Rainwater harvesting is the process to capture and store rainfall for its efficient utilization and conservation to control its runoff, evaporation and seepage. Some of the benefits of rainwater harvesting are:
- It increases water availability
- It checks the declining water table
- It is environmentally friendly
- It improves the quality of groundwater through dilution, mainly of fluoride, nitrate, and salinity, and
- It prevents soil erosion and flooding, especially in the urban areas.
Even in ancient days, people were familiar with the methods of conservation of rainwater and had practised them with success. Different methods of rainwater harvesting were developed to suit the geographical and meteorological conditions of the region in various parts of the country.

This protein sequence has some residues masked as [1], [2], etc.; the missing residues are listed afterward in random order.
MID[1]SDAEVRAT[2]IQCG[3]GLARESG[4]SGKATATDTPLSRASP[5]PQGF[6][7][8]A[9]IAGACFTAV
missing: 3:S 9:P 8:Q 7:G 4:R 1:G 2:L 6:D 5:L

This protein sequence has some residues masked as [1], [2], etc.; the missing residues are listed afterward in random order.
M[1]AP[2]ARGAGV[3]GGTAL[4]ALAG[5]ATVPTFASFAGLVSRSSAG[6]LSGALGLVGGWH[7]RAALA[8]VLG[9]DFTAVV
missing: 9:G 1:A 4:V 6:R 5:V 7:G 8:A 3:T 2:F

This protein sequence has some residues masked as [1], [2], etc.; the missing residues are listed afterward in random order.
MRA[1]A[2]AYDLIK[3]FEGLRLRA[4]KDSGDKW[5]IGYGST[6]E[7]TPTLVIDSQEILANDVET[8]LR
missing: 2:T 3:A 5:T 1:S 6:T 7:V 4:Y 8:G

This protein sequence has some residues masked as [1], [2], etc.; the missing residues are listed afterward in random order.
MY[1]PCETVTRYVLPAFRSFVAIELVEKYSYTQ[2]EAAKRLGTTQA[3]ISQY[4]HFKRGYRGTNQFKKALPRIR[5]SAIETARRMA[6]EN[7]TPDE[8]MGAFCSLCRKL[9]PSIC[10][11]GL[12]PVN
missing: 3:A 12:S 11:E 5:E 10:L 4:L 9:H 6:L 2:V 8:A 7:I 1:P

Traditional rainwater harvesting, which is still prevalent in rural areas, is done by using surface storage bodies like lakes, ponds, irrigation tanks, temple tanks, etc. For example, Kul (diversion channels) irrigation system which carries water from glaciers to villages is practised in the Spiti area of Himachal Pradesh. In the arid regions of Rajasthan, rainwater harvesting structures locally known as Kund (a covered underground tank), are constructed near the house or a village to tackle drinking water problem. In Meghalaya, Bamboo Rainwater Harvesting for tapping of stream and spring water through bamboo pipes to irrigate plantations is widely prevalent. The system is so perfected that about 18–20 litres of water entering the bamboo pipe system per minute is transported over several hundred meters.
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